Posts Tagged ‘Pennsylvania’

Flooding Damages Pa. Tourist Railroads

September 5, 2018

Flooding recently damaged a Pennsylvania-based tourist railroad, forcing the cancellation of Labor Day weekend activities.

Much of the damage occurred at the Muddy Creek Forks village museum of the Maryland & Pennsylvania Railroad.

The A.M. Grove general store, the flour mill and the museum shop building suffered water and mud damage.

Ties and lumber were carried away by the water and several pieces of rolling stock sustained water damage.

Flooding also damaged the tracks of the railroad with the worst damage occurring at Guinston Forge Road, where a 32-foot plate girder bridge was swept from its abutments.

The railroad is hoping to clean up as much damage as possible so it can continue with plans for its annual Heritage Day event on Sept. 22.

The flooding also affected the nearby Stewartstown Railroad, which saw track under water at least one location and mud and gravel deposited on the track near Shrewsbury.

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Ed’s Pennsylvania Adventure: Part 2

August 22, 2018

The 2018 convention of the National Railway Historical Society was held recently in Cumberland, Maryland.

On Saturday morning, convention attendees boarded buses and made the trip to Hollidaysburg, Pennsylvania, to board a chartered Everett Railroad steam train.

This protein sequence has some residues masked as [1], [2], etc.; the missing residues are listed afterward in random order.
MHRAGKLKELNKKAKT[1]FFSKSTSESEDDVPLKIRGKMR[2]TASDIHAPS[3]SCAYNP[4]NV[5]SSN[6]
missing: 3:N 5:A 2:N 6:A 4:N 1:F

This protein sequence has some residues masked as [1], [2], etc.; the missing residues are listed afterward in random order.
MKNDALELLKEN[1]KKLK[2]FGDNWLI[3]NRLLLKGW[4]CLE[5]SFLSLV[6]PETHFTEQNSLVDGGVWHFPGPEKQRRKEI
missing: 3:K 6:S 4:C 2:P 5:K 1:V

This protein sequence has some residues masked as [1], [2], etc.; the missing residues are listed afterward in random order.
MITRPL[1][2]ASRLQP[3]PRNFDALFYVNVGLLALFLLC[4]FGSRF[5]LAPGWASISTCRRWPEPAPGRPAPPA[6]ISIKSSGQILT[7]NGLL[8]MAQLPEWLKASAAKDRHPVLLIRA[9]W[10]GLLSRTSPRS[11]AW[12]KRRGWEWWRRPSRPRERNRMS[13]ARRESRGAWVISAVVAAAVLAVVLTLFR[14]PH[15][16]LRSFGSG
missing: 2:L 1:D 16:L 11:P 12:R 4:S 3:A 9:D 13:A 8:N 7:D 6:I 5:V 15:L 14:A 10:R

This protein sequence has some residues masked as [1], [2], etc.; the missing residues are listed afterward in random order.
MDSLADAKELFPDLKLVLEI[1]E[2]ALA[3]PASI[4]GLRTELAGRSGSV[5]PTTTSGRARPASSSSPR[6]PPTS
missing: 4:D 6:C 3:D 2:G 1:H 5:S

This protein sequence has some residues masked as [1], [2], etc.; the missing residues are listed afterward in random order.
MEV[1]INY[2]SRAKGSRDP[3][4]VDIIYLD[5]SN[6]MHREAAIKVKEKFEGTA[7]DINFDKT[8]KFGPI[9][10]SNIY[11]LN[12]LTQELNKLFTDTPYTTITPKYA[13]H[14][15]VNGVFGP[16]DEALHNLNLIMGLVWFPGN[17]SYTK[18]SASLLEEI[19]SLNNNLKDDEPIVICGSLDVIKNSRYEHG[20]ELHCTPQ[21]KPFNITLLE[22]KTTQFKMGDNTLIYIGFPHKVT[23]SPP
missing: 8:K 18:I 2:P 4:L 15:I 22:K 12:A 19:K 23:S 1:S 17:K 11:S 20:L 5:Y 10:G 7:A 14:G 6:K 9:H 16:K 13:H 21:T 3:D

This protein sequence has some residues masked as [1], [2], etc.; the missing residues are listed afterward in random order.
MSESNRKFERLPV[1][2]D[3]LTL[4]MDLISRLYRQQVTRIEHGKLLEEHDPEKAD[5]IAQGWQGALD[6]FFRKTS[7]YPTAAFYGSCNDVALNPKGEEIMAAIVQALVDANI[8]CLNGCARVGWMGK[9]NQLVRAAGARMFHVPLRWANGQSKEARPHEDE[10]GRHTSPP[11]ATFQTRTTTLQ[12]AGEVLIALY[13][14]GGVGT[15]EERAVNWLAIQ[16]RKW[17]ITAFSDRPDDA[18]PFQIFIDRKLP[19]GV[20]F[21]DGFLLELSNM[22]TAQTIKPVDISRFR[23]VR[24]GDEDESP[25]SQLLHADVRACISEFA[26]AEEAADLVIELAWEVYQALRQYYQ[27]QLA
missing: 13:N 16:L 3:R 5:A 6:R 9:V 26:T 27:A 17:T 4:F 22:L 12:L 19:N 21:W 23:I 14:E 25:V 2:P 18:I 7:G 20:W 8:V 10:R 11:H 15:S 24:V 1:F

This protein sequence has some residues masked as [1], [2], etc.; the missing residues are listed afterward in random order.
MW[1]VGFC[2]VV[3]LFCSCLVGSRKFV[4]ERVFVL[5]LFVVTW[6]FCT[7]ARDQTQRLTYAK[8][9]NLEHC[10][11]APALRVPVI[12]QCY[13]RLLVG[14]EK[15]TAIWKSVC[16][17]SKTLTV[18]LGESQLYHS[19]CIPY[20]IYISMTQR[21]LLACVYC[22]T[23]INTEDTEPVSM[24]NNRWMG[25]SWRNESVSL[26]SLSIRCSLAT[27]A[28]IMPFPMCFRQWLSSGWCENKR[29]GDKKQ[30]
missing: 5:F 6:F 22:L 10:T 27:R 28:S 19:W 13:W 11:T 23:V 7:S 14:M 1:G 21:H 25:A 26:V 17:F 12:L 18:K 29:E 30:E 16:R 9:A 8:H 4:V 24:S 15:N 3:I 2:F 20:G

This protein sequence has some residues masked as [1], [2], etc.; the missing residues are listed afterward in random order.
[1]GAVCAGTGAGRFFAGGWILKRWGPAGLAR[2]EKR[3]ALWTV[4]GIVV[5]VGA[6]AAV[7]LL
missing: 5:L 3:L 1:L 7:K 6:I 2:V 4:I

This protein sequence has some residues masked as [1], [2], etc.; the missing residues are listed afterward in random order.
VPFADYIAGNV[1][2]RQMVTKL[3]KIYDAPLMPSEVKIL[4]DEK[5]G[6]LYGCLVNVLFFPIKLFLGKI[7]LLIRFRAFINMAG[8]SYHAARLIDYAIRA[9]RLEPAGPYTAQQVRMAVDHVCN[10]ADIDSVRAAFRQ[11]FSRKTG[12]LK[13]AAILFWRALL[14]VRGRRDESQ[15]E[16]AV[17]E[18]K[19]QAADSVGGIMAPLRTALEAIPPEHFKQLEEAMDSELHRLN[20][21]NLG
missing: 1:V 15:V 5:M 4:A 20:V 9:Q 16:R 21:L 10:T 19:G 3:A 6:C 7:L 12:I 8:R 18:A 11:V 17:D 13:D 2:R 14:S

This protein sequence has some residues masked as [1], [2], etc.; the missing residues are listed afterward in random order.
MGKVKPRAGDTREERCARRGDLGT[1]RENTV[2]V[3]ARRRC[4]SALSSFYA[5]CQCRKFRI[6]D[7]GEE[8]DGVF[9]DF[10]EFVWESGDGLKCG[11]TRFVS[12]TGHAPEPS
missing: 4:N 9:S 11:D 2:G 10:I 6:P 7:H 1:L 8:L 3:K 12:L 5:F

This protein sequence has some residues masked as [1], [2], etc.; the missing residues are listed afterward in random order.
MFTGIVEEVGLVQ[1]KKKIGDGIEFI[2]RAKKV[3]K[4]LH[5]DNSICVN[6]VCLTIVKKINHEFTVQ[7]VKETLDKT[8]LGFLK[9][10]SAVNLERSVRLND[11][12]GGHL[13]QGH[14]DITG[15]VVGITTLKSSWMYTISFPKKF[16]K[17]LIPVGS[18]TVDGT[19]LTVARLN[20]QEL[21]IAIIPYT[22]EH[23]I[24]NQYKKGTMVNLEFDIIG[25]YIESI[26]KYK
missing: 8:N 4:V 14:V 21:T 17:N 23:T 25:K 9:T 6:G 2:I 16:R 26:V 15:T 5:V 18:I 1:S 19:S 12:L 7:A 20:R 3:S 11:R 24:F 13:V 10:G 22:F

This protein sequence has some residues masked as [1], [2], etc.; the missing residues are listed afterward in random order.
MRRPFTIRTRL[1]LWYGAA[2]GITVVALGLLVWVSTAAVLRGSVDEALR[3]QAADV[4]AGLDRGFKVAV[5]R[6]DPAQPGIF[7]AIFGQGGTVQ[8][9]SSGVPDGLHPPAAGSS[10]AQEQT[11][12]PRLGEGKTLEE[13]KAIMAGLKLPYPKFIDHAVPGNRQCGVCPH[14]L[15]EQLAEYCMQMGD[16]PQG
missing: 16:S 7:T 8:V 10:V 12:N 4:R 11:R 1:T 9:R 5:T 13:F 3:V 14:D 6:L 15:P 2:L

I didn’t attend the convention, but was also present for the trip to chase it.

Even though I’ve done the Everett several times I faced a challenge because of the overcast skies. I opted for locations where the morning light would produce better images for locations I’ve gotten previously.

However, all morning the heavy overcast resulted in locations I previously had done ending up with similar results. I’m sending along locations not shown before.

In the top image the train passes a horse grazing in a field north of Kladder

In the top image below, the steamer turns east toward Martinsburg approaching Route 36. The following image shows the train heading back after turning at the Martinsburg passing dairy plant.

In the next image, the train arrives at Roaring Springs station for where the conventioneers had lunch.

After our Everett Railroad outing had ended the clouds disappeared and we had sunshine for the Altoona Curve doubleheader baseball game that was to begin at 4:30 p.m. at Peoples Natural Gas Field.

The exterior of the ballpark simulates a roundhouse. Everything, including the gift shop, mascots and food items, are railroad terms. The former Pennsy K4 is alive and well.

Overlooking the outfield is the Lakemont amusement park roller coaster, hopefully to reopen next season.

Photographs by Edward Ribinskas

Pennsylvania Agency OKs Transportation Plan

August 20, 2018

A new 12-year transportation plan has been adopted by the Pennsylvania State Transportation Commission and it is offering $63.9 billion in funding for improvements to railroads, transit systems, roads, bridges and airports.

The new program, which is effective on Oct. 1, allocates $9.62 billion for public transit, $319 million for multimodal and $228 million for freight-rail projects during 2019 through 2022.

From 2023 through 2026, the plan calls for $8.3 billion to be available for public transit, $348 million for multimodal and $229 million for freight rail. From  2027 through 2030, the plan calls for $9.25 billion for transit, $391 million for multimodal and $229 million for freight rail.

The projects depend on the availability of funding, which state transportation officials anticipate will come from a combination of federal, state and local dollars.